Compare Cimzia vs. Actemra

Head-to-head comparisons of medication uses, side effects, ratings, and more.


Cimzia (certolizumab)

Prescription only

Actimmune (tocilizumab)

Prescription only
Calms the immune system and prevents joint damage.

Cimzia (certolizumab) effectively calms down your immune system, but you have to be comfortable receiving injections.

Calms down the immune system and helps prevent joint damage.

Actimmune (tocilizumab) effectively relieves pain and prevents joint damage. You can get it as a shot or an infusion, but it may not be the best choice if you have liver problems.

  • People taking Cimzia (certolizumab) for Crohn's disease, rheumatoid arthritis and other autoimmune conditions had greater clinical response compared to people who did not take Cimzia (certolizumab).
  • Compared to some other drugs used to treat autoimmune conditions, Cimzia (certolizumab) has not been associated with as many harmful effects during pregnancy and breastfeeding.
  • You can give yourself Cimzia (certolizumab) on your own at home rather than visiting a clinic or hospital.
  • After the initial dosing, you need to take Cimzia (certolizumab) every 4 weeks.
  • Cimzia (certolizumab) has been on the market for almost 10 years.
  • In studies, Actimmune (tocilizumab) lowered joint pain and slowed down joint damage better than a placebo in people who didn't have earlier success with methotrexate.
  • Actimmune (tocilizumab) can work for you even if methotrexate or other medications haven't improved your rheumatoid arthritis.
  • Many people have only minor side effects, or none at all.
  • Cimzia (certolizumab) lowers your ability to fight infection and in some cases can cause serious life-threatening illness. The risk is greater if you take other drugs that lower your immune system, have an active infection, or had tuberculosis (TB) in the past.
  • Can in some cases cause bladder infections, rash and respiratory infections (cold or flu)
  • In rare cases, Cimzia (certolizumab) has been associated with cancers in children and adolescents.
  • Can increase your risk of side effects if you have a history of heart failure, nervous system conditions, or hepatitis B.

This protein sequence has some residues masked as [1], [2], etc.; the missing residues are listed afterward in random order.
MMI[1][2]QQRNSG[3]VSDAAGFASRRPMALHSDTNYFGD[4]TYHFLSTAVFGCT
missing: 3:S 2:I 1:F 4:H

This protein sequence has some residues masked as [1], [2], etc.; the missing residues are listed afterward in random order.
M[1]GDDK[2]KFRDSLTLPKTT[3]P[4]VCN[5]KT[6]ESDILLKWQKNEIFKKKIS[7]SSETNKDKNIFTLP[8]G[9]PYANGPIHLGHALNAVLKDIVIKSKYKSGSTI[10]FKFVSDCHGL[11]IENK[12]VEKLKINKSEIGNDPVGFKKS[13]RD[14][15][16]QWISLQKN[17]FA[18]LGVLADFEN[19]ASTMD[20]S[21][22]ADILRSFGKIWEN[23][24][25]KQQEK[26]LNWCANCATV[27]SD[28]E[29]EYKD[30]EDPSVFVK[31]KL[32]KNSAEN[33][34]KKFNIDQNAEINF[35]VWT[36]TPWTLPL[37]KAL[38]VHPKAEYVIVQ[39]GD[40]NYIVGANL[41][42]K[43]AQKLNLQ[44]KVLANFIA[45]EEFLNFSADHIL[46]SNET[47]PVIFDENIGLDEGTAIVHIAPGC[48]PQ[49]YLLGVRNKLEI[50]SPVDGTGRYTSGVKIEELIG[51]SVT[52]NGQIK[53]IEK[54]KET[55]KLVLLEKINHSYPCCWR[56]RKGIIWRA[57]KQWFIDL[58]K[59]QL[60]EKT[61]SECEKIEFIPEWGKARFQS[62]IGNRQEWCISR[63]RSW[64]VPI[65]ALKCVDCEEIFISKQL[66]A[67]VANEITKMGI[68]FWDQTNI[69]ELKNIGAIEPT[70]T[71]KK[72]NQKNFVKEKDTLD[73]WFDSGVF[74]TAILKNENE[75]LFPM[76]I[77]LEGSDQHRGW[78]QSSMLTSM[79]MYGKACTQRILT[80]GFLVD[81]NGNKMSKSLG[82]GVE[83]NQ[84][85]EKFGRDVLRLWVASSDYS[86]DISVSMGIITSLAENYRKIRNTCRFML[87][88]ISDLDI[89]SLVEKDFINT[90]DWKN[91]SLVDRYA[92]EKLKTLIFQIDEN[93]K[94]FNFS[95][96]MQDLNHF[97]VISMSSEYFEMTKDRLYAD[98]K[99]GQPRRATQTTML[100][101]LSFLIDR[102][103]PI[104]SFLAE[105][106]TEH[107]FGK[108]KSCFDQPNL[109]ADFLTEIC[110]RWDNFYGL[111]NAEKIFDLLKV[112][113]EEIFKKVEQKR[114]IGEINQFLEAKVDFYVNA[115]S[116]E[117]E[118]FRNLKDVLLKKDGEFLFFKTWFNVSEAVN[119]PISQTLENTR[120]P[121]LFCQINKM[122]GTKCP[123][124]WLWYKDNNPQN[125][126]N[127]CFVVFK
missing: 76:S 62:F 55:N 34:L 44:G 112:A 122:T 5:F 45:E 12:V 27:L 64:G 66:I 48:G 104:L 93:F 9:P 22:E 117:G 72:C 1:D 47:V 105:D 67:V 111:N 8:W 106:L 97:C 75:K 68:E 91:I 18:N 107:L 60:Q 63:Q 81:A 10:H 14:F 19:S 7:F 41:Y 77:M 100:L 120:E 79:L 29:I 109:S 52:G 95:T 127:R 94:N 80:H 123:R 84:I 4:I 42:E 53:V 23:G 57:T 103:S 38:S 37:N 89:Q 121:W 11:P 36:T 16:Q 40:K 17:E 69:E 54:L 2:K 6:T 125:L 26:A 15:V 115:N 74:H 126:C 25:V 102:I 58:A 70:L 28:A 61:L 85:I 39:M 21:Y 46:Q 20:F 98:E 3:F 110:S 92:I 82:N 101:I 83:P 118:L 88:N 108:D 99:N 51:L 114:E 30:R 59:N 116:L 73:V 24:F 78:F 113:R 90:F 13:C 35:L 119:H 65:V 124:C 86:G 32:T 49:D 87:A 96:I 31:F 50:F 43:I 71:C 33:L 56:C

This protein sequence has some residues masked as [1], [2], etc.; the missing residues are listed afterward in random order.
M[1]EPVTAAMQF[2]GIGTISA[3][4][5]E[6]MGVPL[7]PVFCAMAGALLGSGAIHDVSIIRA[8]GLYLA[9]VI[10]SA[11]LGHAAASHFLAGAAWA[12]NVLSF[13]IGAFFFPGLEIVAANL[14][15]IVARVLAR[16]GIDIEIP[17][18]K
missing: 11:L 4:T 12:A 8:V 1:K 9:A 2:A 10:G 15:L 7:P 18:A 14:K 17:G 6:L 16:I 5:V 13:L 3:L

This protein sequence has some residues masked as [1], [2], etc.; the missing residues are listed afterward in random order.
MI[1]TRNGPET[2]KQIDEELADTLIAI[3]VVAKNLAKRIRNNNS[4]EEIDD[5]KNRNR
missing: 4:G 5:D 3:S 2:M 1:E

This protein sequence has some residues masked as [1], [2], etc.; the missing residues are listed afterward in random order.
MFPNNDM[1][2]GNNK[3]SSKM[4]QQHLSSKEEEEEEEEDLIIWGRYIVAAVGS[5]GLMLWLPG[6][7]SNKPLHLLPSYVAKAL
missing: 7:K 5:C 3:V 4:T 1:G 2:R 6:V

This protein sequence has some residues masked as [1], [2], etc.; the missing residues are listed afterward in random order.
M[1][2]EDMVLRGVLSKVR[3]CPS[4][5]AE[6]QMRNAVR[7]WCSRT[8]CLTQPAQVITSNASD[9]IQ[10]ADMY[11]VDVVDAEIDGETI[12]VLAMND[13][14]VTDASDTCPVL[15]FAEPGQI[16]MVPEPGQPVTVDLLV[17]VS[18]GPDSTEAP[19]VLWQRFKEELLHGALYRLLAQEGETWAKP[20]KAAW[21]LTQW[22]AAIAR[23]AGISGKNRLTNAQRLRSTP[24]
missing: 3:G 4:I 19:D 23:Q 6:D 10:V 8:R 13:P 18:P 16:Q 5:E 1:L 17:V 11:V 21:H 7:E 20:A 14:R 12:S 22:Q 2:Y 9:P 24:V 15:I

• There's no generic available and it can be expensive.
  • Since Actimmune (tocilizumab) calms down your immune system, it raises your risk of serious or possibly life-threatening infections, including TB (tuberculosis).
  • Actimmune (tocilizumab) doesn't come in a pill form - it has to be used as an injection or infusion.
  • You'll need to get blood tests done before and during your treatment to make sure no problems arise while taking Actimmune (tocilizumab).
  • This drug may not be the best choice if you have liver problems.
  • There is no generic form of the drug, so it can be expensive.
Used for
  • Rheumatoid Arthritis (moderate to severe)
  • Polyarticular Juvenile Idiopathic Arthritis
  • Systemic Juvenile Idiopathic Arthritis
Dosage forms
  • Injection
  • Infusion
  • Injection
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Side effects
4possible side effects
  • Infections
  • Upper airway infections
  • Urinary tract infections
  • Joint pain
See more detailed side effects
9possible side effects
  • Upper airway infection (URTI)
  • Headache
  • Nasopharyngitis (cold)
  • High blood pressure
  • Bronchitis (airway inflammation)
  • Rash
  • ALT increase (liver test change)
  • Upper abdominal pain
  • Dizziness
See more detailed side effects
Risks and risk factors
  • Serious infections
    • Taking other immunosuppressant medications such as methotrexate or steroids
    • Age 65 or older
    • Active, chronic, or recurrent infection
    • Comorbidities
  • Cancers
    • Taking other immunosuppressant medications, such as azathiprine or 6-mercaptopurine, at the same time as Cimzia (certolizumab)
    • History of malignancy
    • Adolescent age
  • Heart problems
    • History of heart failure
  • Serious allergic reactions
  • Lower blood cell counts
  • Nervous system effects
    • Multiple sclerosis
    • Guillain-Barre syndrome
See more detailed risks and warnings
  • Risk of serious or life-threatening infection
    • Diabetes, HIV, or other medical conditions that cause a weak immune system
    • Taking other immunosuppressant medications
    • Had TB or were exposed to TB in the past
  • Stomach and intestinal problems
    • History of diverticulitis
  • Blood test changes
  • Serious allergic reactions
  • Cancer
  • Live vaccines
See more detailed risks and warnings